A wine bottle from the annual Sooke RCMP Christmas Ball is a festive item in our collection. Donated to the museum by Elida Peers, the bottle features a colourful label made just for the occasion that reads: “Sooke RCMP Christmas Ball; November 29, 1996; Third Annual Vintage.”

The bottle is made of light green tinted glass and has a black band near the spout with gold-coloured grapes on it.

The Moss Cottage is home to our annual Moss Cottage Christmas event.

Matilda Gordon, or “Aunt Tilly”, who once resided at Moss Cottage, often made mincemeat tarts as gifts. Matilda’s recipe was given to the museum by Helen Yost, only daughter of Sooke pioneers William and Emma Welsh.

In our collection is a gift given to Matilda’s daughter, Alice Gordon: a book titled Mother’s Stories. On the first page is hand written in pencil: “Alice Mary Gordon, a Christmas gift from Douglas Muir, December 25, 1903.”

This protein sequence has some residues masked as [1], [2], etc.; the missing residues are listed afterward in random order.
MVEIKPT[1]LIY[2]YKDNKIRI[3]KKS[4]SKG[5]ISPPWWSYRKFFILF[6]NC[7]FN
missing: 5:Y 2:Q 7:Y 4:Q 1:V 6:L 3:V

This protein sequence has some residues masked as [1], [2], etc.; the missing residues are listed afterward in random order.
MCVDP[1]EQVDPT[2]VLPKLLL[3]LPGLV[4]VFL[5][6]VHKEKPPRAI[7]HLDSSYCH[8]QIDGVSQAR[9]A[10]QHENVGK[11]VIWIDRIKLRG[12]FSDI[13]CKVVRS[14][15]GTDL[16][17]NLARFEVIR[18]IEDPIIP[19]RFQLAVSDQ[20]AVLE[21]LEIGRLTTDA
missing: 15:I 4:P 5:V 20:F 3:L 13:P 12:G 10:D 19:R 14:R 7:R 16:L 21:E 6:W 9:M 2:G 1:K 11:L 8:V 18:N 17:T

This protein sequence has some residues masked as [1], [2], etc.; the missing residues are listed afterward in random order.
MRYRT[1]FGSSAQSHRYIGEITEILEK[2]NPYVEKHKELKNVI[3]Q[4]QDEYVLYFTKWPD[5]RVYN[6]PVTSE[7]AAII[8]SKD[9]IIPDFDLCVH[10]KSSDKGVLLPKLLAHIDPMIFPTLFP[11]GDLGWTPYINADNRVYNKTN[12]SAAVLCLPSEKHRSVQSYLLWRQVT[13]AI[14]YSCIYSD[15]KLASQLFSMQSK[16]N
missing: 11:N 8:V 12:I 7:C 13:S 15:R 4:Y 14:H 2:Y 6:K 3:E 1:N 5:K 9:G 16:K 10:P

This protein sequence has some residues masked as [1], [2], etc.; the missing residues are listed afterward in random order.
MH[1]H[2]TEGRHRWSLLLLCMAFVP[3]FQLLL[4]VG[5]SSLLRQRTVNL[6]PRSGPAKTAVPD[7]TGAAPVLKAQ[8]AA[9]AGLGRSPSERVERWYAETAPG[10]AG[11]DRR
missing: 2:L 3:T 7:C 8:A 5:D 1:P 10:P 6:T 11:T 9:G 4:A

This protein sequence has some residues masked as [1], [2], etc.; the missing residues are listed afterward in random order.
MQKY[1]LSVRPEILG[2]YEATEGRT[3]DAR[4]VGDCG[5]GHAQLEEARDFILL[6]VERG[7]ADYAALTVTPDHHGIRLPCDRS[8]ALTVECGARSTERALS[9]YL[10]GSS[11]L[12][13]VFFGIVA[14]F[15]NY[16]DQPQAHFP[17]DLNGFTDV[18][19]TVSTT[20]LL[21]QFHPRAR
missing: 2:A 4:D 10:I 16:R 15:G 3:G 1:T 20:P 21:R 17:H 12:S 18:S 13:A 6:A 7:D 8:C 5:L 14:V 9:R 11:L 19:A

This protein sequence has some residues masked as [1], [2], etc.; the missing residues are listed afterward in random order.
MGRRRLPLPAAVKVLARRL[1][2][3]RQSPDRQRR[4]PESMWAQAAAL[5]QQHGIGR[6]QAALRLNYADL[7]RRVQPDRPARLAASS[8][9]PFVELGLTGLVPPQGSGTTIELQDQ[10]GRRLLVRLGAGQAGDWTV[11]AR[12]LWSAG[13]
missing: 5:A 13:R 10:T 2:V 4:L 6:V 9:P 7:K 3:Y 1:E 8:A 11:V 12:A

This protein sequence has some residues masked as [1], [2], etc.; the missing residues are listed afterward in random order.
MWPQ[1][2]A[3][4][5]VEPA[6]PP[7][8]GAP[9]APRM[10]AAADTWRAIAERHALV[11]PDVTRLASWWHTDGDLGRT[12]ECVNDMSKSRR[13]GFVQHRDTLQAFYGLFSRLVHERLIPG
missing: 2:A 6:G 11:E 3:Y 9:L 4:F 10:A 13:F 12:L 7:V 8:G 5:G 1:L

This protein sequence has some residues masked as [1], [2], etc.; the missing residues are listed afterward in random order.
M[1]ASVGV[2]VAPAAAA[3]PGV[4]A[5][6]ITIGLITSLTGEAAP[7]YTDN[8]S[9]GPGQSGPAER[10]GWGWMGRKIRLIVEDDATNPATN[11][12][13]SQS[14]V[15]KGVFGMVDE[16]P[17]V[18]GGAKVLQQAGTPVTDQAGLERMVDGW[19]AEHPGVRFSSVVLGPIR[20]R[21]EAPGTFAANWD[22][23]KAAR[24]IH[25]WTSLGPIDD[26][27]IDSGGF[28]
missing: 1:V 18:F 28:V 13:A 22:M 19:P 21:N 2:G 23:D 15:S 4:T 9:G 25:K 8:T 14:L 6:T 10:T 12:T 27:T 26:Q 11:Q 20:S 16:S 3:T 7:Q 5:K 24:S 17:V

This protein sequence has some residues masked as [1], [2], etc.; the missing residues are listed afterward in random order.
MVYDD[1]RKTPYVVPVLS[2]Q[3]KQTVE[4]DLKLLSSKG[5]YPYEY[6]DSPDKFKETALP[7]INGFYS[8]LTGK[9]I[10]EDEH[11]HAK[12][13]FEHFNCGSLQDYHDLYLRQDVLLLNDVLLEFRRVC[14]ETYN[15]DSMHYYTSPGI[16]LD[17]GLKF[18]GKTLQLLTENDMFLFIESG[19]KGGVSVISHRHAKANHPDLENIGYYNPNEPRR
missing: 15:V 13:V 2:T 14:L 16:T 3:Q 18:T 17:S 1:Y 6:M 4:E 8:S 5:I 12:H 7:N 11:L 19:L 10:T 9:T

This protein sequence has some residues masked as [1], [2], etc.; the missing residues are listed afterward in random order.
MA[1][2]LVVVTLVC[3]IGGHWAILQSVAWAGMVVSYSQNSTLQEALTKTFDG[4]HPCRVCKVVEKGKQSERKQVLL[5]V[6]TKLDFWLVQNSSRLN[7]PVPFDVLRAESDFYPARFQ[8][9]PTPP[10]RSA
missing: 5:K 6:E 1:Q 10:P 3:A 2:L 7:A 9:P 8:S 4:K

Douglas Muir was the youngest son of John Muir Jr. and Annie Welsh. The book was published by Worthington Co. Ltd. Broadway, N.Y. The front cover has an image of a girl in a pink coat and blue bonnet, just above a boy, dog and a baby. The book is laid out on one of the children’s beds in the Moss Cottage exhibit at the museum.

•••

Montana Stanley is the collections and exhibits manager at Sooke Region Museum and Visitor Centre.

Get local stories you won't find anywhere else right to your inbox.
Sign up here

 

Just Posted

Helping others, especially those struggling with mental health issues, keeps MOD Pizza owner Jim Hayden cooking. (RIck Stiebel/News Staff)
A 1900s writing box found in Greater Victoria contained ink, photos and a letter addressed to Clara McCaubry dated October 14, 1898. (Photo courtesy Suzanne Hervieux)
Mysterious 1900s writing box finds a home among Saanich Archives

Wooden chest owned by early Saanich resident Clara Isabelle McCaubry

(Black Press Media file photo)
Spooky online class cooks up funds for Greater Victoria Imagination Library

United Way Greater Victoria offers how-to for witch cookies, tasty coffin as fundraiser